Legislative Assembly for the ACT: 2001 Week 9 Hansard (21 August) . . Page.. 3035..
MR HARGREAVES: My question is to the Chief Minister. Mr Speaker, in answer to a question from Mr Stanhope a moment ago, the Chief Minister referred to comments made by Mr Budde on ABC radio this morning. The Chief Minister forgot to say what Mr Budde went on to say, which was that the investors needed to have deep pockets. The Chief Minister also did not say what the journalist said on signing off, which was that he would like to see the books. Mr Speaker, I think that a little bit of completion might be the go.
Mr Speaker, in Saturday's Canberra Times the Chief Minister was quoted as saying that it was slightly more accurate to say that Actew's $30 million investment in TransACT was made without the disapproval of the government, rather than a straight-out endorsement. In today's paper he is quoted as saying that news of Actew's investment almost certainly would have been made public before October's election.
Can the Chief Minister explain to the Assembly the difference between an endorsement and a lack of disapproval? As one of the two voting shareholders in Actew, does he not agree that it is incumbent upon him to strongly back the actions of the corporation?
MR HUMPHRIES: First of all, let me quote more extensively, if that is what Mr Hargreaves wants, from the statements made by Mr Budde on radio this morning. I did not quote Mr Uhlmann's comments because, with great respect, although Mr Uhlmann is a very good journalist, he is not an expert in telecommunications.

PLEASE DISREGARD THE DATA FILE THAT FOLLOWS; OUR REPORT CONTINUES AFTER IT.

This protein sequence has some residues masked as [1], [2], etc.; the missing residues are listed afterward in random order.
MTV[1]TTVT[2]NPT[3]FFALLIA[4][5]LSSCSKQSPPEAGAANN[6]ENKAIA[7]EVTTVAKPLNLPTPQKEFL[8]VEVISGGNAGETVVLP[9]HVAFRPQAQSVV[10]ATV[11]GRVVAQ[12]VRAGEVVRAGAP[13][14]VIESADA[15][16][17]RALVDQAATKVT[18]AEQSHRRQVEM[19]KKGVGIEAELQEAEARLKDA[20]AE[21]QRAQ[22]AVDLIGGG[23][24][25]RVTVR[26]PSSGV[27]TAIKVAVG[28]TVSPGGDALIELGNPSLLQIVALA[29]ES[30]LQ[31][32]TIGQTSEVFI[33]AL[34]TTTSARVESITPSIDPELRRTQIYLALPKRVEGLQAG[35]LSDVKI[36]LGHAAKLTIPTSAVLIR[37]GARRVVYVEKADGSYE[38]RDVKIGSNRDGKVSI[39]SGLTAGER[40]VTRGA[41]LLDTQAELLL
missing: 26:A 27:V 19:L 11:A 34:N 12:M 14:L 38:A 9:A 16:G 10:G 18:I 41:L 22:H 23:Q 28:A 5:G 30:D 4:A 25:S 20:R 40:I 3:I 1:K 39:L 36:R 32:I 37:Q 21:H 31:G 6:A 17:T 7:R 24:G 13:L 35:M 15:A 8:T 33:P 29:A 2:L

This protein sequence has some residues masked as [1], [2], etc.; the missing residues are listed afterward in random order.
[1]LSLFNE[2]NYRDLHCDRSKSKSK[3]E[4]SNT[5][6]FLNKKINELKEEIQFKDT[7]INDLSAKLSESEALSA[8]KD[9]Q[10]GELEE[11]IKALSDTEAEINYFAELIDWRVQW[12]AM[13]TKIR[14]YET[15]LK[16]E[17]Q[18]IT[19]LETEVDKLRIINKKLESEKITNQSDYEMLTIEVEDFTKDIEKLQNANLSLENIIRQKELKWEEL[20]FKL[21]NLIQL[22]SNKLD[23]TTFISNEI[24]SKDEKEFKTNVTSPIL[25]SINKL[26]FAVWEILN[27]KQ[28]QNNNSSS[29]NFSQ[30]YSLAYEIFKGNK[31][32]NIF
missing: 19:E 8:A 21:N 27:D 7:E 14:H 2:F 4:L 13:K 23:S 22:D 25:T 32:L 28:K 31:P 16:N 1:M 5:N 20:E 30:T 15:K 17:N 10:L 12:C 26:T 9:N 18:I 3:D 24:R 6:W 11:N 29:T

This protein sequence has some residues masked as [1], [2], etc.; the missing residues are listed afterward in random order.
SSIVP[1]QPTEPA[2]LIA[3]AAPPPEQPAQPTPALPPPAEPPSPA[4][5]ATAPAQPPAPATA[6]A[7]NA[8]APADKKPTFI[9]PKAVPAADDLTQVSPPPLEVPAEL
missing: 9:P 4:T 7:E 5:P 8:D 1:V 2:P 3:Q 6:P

Mr Hargreaves: And you are.
MR HUMPHRIES: No, I am not. I do not purport to be. But I do not come into this place quoting myself or other people who are not experts in this field to prove some point about the telecommunications industry. I have already quoted Mr Budde's comments about it being an absolutely fantastic decision that Actew made. Mr Uhlmann asked:
Is it economically viable though, of course it's extremely expensive to roll out?
Mr Budde said:
It is absolutely viable Chris, but unfortunately long-term. There is no short-term return on a broadband investment ... It's an enormous success in Canberra, and that unfortunately means that a lot of money needs to be invested to actually get people the boxes that allows them to access the broadband network ...
The big telcos have 'lost the plot' ... they're investing in the wrong sort of technologies, and therefore they're on the wrong track. Transact is the first one in the world that is on a large scale that is introducing a totally new business model. It's an open model, you allow others to actually provide the services, you don't fight them in court like Telstra and Foxtel are doing ... it's a totally new model, and that's very scary for the incumbent telcos, who are all based on monopolies rather than winning customers through competition. So, it's an absolute necessity for the world that Transact get this to work, and all signs are there that they can get it to